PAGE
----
Tim Berners-Lee, better known as the inventor of the World Wide Web, has revealed a global mission to protect the internet from threats such as fake news, political manipulation, and other forms of abuse, as reported by The Guardian.

On Monday, during a talk at the Web Summit in Lisbon, Berners-Lee told governments, users, and companies to stand behind his “Contract for the Web”. This contract hopes to protect people’s rights on the internet.

Tim Berners-Lee

Tim Berners-Lee, Image from The Verge

The Right To Online Freedom

The document will be published online in 2019, and details core principles behind the movement. Over 50 groups have signed it already. The contract is published by the World Wide Web Foundation – also founded by Berners-Lee.

In a statement to The Guardian, Berners-Lee comments on the current state of the internet:

“For many years there was a feeling that the wonderful things on the web were going to dominate and we’d have a world with less conflict, more understanding, more and better science, and good democracy. But people have become disillusioned because of all the things they see in the headlines. Humanity connected by technology on the web is functioning in a dystopian way. We have online abuse, prejudice, bias, polarisation (sic), fake news, there are lots of ways in which it is broken. This is a contract to make the web one which serves humanity, science, knowledge and democracy,”

Berners-Lee calls the contract a “Magna Carta for the web”. He claims it is the government’s responsibility to see that all citizens have internet access. These citizens should always have access, and that they can browse “freely, safely and without fear.”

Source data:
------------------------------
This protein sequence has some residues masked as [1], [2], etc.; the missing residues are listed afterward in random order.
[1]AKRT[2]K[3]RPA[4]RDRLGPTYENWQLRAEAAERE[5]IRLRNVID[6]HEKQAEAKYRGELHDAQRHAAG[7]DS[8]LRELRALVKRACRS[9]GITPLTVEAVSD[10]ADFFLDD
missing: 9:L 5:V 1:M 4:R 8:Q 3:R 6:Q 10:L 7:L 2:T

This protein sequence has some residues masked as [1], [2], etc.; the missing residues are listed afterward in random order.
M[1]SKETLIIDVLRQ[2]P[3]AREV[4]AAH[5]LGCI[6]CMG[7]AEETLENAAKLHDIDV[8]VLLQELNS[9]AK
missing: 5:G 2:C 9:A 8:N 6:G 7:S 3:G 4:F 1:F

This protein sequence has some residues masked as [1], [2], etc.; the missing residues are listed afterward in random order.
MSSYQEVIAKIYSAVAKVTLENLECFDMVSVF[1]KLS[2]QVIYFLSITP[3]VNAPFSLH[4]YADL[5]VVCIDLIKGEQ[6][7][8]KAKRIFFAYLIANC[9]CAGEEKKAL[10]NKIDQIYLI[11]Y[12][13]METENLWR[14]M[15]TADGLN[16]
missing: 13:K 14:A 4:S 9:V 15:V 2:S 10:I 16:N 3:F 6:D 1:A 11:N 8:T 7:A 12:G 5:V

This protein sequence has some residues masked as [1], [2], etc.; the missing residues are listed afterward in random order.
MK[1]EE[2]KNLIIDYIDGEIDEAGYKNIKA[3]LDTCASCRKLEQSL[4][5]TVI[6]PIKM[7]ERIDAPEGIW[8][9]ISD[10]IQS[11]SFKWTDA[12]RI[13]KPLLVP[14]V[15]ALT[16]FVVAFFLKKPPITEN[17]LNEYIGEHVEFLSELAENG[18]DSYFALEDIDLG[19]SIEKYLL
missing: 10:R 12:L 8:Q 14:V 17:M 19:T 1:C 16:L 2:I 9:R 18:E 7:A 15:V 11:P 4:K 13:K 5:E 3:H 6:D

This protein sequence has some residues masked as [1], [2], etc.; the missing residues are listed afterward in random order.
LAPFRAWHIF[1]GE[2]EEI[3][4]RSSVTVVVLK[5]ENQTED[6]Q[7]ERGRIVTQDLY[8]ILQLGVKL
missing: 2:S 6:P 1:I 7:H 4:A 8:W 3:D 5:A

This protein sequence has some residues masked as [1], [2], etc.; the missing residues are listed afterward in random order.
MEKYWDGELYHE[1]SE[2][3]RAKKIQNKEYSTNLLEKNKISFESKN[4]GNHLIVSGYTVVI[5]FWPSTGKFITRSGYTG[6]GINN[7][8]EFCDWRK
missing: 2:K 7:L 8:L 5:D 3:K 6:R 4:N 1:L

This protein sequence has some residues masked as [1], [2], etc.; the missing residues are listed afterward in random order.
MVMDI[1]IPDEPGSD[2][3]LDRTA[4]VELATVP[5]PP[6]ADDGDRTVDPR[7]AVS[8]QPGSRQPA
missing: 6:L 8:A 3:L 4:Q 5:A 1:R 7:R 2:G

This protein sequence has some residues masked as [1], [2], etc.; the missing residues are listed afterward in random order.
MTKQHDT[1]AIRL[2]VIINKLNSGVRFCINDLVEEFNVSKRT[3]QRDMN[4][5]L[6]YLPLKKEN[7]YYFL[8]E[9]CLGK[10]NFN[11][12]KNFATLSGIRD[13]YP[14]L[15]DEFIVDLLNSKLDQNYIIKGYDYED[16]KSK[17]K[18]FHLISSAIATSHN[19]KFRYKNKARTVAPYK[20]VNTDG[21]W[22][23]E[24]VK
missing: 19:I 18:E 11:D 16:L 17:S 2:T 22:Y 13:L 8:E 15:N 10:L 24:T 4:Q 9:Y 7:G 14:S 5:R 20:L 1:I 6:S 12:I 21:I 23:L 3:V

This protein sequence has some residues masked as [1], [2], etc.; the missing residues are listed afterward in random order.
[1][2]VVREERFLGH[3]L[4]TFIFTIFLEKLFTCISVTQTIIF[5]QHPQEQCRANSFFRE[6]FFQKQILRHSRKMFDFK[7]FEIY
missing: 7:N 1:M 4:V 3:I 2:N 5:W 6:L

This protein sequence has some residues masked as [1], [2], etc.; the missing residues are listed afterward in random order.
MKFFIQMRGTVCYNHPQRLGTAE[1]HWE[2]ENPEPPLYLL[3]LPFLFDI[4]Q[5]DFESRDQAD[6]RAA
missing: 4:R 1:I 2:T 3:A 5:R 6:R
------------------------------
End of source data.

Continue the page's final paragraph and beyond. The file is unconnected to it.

The contract also calls on internet users. Each participant has the responsibility of creating content that is “rich and relevant.” Building strong communities is essential in protecting civility. It’s important to fight for an internet that is “a global public resource for people everywhere”.

Former UK Prime Minister Gordon Brown signed the contract. He compliments Berners-Lee in a statement:

“Tim Berners-Lee has pinpointed one of the great human rights issues of our time and his proposal deserves worldwide support.”

Unfortunately, Berners-Lee reveals that it will be difficult to see the contract’s success. However, the founder hopes it will help generate conversation across the world.

A Slew of Support

Interestingly, big tech such as Facebook, despite signing the contract, have actioned against the contract. For example, the companies’ Cambridge Analytica leaks show it may not be in favor of a free internet.

Google, who also signed early, is supposedly censoring its search engines for a Chinese market. Berners-Lee is against this, claiming that “if you sign up to the principles, you can’t do censorship”. He continues, “will this be enough to make search engines push back? Will it be persuasive enough for the Chinese government to be more open? I can’t predict whether that will happen.”

Jonathan Zittrain, a law professor at Harvard University, reminds people that this version of the web isn’t the “only one possible”. This contract limits those who have the most power.

An online security firm, Cloudflare, has also signed the contract. “We believe it offers an important opportunity to step back and examine the responsibilities we all have to make sure the web delivers on its promise,” says a spokesperson.

While some online issues aren’t completely malicious – such as fake news bringing in ad revenue, they are still just that: issues. Berners-Lee is looking to fight against this:

“People in the big companies are concerned about truth and democracy. They don’t want people to look back and say theirs was the platform that misled people to vote against their own best interests. The genie may seem to have come out of the bottle, but the internet has surprised us many times. Things change.”

Posted by Max Moeller

Blockchain/cryptocurrency and gaming journalist. I've been a gamer for as long as I could hold a controller. When not playing or creating gaming content I'm always out looking for a new spot to eat.


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